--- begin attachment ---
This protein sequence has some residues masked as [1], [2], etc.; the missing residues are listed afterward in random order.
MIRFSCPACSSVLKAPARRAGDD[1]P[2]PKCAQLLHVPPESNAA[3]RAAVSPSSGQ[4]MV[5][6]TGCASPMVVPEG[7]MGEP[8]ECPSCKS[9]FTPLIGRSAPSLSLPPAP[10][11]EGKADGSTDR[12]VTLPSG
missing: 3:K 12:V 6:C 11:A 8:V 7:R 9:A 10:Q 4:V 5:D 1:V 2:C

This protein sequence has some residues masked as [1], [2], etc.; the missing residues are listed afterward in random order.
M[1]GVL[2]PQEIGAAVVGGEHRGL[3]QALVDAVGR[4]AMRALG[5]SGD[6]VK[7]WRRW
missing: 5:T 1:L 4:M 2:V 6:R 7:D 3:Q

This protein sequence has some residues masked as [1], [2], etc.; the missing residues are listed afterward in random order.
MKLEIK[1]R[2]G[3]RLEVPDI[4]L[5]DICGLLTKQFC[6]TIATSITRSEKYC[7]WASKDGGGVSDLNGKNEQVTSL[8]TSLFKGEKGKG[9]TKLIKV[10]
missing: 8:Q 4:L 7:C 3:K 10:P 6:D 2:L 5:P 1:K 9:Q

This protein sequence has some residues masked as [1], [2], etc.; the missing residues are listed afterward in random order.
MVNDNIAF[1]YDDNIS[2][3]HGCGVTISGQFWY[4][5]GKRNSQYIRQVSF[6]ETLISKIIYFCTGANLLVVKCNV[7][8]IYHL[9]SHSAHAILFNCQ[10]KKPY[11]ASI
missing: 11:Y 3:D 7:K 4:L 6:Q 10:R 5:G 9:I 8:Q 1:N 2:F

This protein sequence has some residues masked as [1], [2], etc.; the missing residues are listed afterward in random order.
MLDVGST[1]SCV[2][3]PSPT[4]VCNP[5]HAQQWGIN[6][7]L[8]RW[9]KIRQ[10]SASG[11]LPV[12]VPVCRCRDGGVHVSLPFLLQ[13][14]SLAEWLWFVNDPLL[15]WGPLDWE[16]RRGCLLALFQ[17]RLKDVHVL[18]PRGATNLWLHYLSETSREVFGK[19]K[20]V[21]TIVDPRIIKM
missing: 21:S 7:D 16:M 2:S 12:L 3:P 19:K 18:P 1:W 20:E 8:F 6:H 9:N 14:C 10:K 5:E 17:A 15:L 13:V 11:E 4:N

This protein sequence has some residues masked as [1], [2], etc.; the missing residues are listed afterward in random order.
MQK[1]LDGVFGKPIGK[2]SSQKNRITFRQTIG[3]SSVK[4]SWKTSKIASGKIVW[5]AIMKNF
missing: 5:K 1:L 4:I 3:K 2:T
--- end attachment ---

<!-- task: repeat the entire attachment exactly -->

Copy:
This protein sequence has some residues masked as [1], [2], etc.; the missing residues are listed afterward in random order.
MIRFSCPACSSVLKAPARRAGDD[1]P[2]PKCAQLLHVPPESNAA[3]RAAVSPSSGQ[4]MV[5][6]TGCASPMVVPEG[7]MGEP[8]ECPSCKS[9]FTPLIGRSAPSLSLPPAP[10][11]EGKADGSTDR[12]VTLPSG
missing: 3:K 12:V 6:C 11:A 8:V 7:R 9:A 10:Q 4:V 5:D 1:V 2:C

This protein sequence has some residues masked as [1], [2], etc.; the missing residues are listed afterward in random order.
M[1]GVL[2]PQEIGAAVVGGEHRGL[3]QALVDAVGR[4]AMRALG[5]SGD[6]VK[7]WRRW
missing: 5:T 1:L 4:M 2:V 6:R 7:D 3:Q

This protein sequence has some residues masked as [1], [2], etc.; the missing residues are listed afterward in random order.
MKLEIK[1]R[2]G[3]RLEVPDI[4]L[5]DICGLLTKQFC[6]TIATSITRSEKYC[7]WASKDGGGVSDLNGKNEQVTSL[8]TSLFKGEKGKG[9]TKLIKV[10]
missing: 8:Q 4:L 7:C 3:K 10:P 6:D 2:L 5:P 1:K 9:Q

This protein sequence has some residues masked as [1], [2], etc.; the missing residues are listed afterward in random order.
MVNDNIAF[1]YDDNIS[2][3]HGCGVTISGQFWY[4][5]GKRNSQYIRQVSF[6]ETLISKIIYFCTGANLLVVKCNV[7][8]IYHL[9]SHSAHAILFNCQ[10]KKPY[11]ASI
missing: 11:Y 3:D 7:K 4:L 6:Q 10:R 5:G 9:I 8:Q 1:N 2:F

This protein sequence has some residues masked as [1], [2], etc.; the missing residues are listed afterward in random order.
MLDVGST[1]SCV[2][3]PSPT[4]VCNP[5]HAQQWGIN[6][7]L[8]RW[9]KIRQ[10]SASG[11]LPV[12]VPVCRCRDGGVHVSLPFLLQ[13][14]SLAEWLWFVNDPLL[15]WGPLDWE[16]RRGCLLALFQ[17]RLKDVHVL[18]PRGATNLWLHYLSETSREVFGK[19]K[20]V[21]TIVDPRIIKM
missing: 21:S 7:D 16:M 2:S 12:L 3:P 19:K 18:P 1:W 20:E 8:F 6:H 9:N 14:C 10:K 5:E 17:A 15:L 13:V 11:E 4:N

This protein sequence has some residues masked as [1], [2], etc.; the missing residues are listed afterward in random order.
MQK[1]LDGVFGKPIGK[2]SSQKNRITFRQTIG[3]SSVK[4]SWKTSKIASGKIVW[5]AIMKNF
missing: 5:K 1:L 4:I 3:K 2:T